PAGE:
Although cytotoxic CD8+ T cells (CTL) play an important protective role during HIV infection, a number of studies have suggested that these cells may suffer from functional defects that impair their efficiency in controlling HIV virus. Studies from our laboratory have revealed that HIV-specific CD8+ T cells exhibit increased susceptibility to CD95/Fas-induced apoptosis and that HIV-infected macrophages can kill HIV- specific CD8+ T cells by a CD95/Fas-dependent mechanism. In addition, HIV-specific CD8+ T cells lack terminal differentiation and CD95/Fas apoptosis may be involved in this skewing of differentiation. The ability of HIV-specific CD8+ T cells therefore to kill infected cells and their differentiation may be compromised due to CD95/Fas-mediated apoptosis of these cells. Recently, we have found a decrease in the anti-apoptotic molecules Bcl-2 and Bcl-xL in HIV-specific CD8+ T cells, and this may account at least partially for their increased apoptosis sensitivity. Interleukin 15 (IL-15) we found can inhibit CD95/Fas- mediated apoptosis of HIV-specific CD8+ T cells and can restore the levels of Bcl-2 and Bcl-xL in these cells. Based on our findings we hypothesize that an imbalance of pro- and anti-apoptotic factors combined with increased mitochondria! mass and a pro-apoptotic CD95/Fas signaling pathway result in the apoptosis sensitivity of HIV-specific CD8+ T cells. We hypothesize that IL-15 inhibits CD95/Fas-mediated apoptosis of HIV-specific CD8+ T cells by acting at a very early step of CD95/Fas death receptor signaling. In the current proposal we will investigate the molecular mechanism(s) involved in the increased apoptosis sensitivity of HIV-specific CD8+ T cells and how IL-15 inhibits this apoptosis. Understanding the mechanism behind this defect of HIV-specific CD8+ T cells may allow for the restoration of survival or function of HIV- specific CD8+ T cells which in turn would have a profound effect in controlling or clearing HIV. Finally, such an understanding will be critical for the development of vaccines that provide long lasting CTL immunity. ? Lay language description: These studies will investigate why immune cells that can kill HIV infected cells are sensitive to dying and ways to increase the survival and function of these cells. These killer cells play a critical role in controlling HIV infection therefore increasing their survival would benefit patients with HIV infection. These studies may lead to new treatments for HIV infection a serious public health problem. ? ? ?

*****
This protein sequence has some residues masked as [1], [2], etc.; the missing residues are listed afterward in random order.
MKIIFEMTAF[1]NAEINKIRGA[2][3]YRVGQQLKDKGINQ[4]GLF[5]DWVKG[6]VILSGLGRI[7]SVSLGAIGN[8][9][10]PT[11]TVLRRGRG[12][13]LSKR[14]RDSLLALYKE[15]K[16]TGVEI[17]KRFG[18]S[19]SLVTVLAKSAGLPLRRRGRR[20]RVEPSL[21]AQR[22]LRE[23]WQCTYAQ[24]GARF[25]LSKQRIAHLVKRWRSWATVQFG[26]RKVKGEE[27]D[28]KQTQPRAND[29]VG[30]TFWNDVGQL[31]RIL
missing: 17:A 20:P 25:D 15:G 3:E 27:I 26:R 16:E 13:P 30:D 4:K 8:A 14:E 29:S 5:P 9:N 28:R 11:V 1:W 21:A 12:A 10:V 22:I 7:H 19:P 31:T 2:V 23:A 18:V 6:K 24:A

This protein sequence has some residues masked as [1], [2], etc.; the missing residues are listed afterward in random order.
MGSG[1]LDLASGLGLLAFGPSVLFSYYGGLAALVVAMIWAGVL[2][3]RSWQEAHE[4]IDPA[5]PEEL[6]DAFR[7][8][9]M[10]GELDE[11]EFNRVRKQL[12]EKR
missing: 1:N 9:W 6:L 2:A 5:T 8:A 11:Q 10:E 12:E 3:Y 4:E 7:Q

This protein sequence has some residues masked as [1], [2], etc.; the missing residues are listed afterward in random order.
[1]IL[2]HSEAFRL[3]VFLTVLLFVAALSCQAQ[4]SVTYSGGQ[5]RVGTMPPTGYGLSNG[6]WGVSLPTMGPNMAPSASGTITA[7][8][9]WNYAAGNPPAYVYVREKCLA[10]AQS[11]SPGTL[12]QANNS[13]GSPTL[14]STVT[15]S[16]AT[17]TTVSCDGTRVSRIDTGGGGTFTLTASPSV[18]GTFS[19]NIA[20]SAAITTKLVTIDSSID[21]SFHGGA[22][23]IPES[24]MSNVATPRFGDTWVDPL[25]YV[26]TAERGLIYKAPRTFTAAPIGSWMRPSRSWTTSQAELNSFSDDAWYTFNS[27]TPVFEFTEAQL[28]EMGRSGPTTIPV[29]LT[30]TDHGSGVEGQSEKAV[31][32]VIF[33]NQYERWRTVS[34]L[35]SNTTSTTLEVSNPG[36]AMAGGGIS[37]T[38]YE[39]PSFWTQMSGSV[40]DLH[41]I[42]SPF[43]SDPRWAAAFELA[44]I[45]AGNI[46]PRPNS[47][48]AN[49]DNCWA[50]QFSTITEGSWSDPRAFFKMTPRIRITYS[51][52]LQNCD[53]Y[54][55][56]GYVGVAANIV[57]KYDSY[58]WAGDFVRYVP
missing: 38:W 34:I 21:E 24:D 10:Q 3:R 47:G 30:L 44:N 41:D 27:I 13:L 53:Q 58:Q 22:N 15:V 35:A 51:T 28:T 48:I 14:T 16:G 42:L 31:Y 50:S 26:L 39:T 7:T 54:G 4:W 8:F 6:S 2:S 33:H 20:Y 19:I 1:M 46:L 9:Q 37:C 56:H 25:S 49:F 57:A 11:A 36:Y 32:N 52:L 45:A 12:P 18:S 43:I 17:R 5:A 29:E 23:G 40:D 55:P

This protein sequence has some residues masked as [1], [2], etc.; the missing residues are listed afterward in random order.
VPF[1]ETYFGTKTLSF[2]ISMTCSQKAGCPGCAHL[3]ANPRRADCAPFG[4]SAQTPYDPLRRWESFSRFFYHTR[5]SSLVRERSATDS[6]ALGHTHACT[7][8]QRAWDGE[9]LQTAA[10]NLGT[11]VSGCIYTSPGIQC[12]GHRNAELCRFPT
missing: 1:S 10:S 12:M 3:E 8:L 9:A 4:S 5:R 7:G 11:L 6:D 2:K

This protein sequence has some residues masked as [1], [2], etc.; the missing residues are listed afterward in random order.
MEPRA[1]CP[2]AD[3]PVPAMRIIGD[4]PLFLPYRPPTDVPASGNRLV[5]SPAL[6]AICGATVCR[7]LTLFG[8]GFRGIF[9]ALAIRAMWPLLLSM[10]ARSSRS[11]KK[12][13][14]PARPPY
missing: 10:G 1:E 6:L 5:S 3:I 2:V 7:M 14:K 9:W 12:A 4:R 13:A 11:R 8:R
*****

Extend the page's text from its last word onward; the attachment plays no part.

National Institute of Health (NIH)
National Institute of Allergy and Infectious Diseases (NIAID)
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Special Emphasis Panel (ZRG1-AARR-C (02))
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Butler, Robert C
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Drexel University
Schools of Medicine
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